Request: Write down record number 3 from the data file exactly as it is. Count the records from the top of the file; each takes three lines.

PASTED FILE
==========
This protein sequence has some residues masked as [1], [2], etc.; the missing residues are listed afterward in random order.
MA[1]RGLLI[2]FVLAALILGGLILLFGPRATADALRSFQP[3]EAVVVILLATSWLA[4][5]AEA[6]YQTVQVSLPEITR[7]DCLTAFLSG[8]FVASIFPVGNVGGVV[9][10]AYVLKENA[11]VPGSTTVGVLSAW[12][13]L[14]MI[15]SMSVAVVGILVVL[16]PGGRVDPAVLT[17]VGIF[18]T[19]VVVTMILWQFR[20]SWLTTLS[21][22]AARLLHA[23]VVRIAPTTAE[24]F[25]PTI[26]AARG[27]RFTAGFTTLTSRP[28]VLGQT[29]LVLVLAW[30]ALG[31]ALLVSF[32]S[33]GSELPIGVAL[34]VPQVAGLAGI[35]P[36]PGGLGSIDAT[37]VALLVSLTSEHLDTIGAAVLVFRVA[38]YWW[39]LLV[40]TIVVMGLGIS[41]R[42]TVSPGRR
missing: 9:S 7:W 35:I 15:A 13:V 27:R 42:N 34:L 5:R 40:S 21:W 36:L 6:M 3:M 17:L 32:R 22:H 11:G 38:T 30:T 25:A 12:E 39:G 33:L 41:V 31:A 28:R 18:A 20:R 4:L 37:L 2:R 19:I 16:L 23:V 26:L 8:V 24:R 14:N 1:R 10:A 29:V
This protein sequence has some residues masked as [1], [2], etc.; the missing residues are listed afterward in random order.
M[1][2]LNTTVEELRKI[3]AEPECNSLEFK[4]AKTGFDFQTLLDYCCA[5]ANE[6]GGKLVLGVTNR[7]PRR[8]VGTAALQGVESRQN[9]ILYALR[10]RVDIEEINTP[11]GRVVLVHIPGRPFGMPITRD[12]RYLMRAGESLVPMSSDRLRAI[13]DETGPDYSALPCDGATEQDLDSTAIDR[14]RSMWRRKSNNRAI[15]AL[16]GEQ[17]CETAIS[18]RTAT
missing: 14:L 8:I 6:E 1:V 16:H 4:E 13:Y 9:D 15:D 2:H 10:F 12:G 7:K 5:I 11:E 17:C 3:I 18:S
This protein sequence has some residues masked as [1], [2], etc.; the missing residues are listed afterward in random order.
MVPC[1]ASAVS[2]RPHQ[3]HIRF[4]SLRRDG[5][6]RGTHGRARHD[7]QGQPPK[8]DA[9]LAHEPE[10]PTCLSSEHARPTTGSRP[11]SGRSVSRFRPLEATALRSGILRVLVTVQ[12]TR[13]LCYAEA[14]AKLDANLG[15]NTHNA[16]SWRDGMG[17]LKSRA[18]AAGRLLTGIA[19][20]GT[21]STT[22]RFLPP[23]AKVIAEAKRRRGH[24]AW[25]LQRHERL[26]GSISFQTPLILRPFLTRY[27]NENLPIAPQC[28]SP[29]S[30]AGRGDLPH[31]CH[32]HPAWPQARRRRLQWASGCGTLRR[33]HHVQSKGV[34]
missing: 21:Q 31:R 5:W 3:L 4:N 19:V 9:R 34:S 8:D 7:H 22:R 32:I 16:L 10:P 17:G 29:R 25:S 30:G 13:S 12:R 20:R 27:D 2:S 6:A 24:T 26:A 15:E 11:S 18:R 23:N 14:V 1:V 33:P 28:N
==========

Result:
This protein sequence has some residues masked as [1], [2], etc.; the missing residues are listed afterward in random order.
MVPC[1]ASAVS[2]RPHQ[3]HIRF[4]SLRRDG[5][6]RGTHGRARHD[7]QGQPPK[8]DA[9]LAHEPE[10]PTCLSSEHARPTTGSRP[11]SGRSVSRFRPLEATALRSGILRVLVTVQ[12]TR[13]LCYAEA[14]AKLDANLG[15]NTHNA[16]SWRDGMG[17]LKSRA[18]AAGRLLTGIA[19][20]GT[21]STT[22]RFLPP[23]AKVIAEAKRRRGH[24]AW[25]LQRHERL[26]GSISFQTPLILRPFLTRY[27]NENLPIAPQC[28]SP[29]S[30]AGRGDLPH[31]CH[32]HPAWPQARRRRLQWASGCGTLRR[33]HHVQSKGV[34]
missing: 21:Q 31:R 5:W 3:L 4:N 19:V 9:R 34:S 8:D 7:H 22:R 32:I 16:L 10:P 17:G 29:R 25:S 30:G 13:S 12:R 20:R 27:D 2:S 6:A 24:T 26:A 15:E 11:S 18:R 23:N 14:V 1:V 33:P 28:N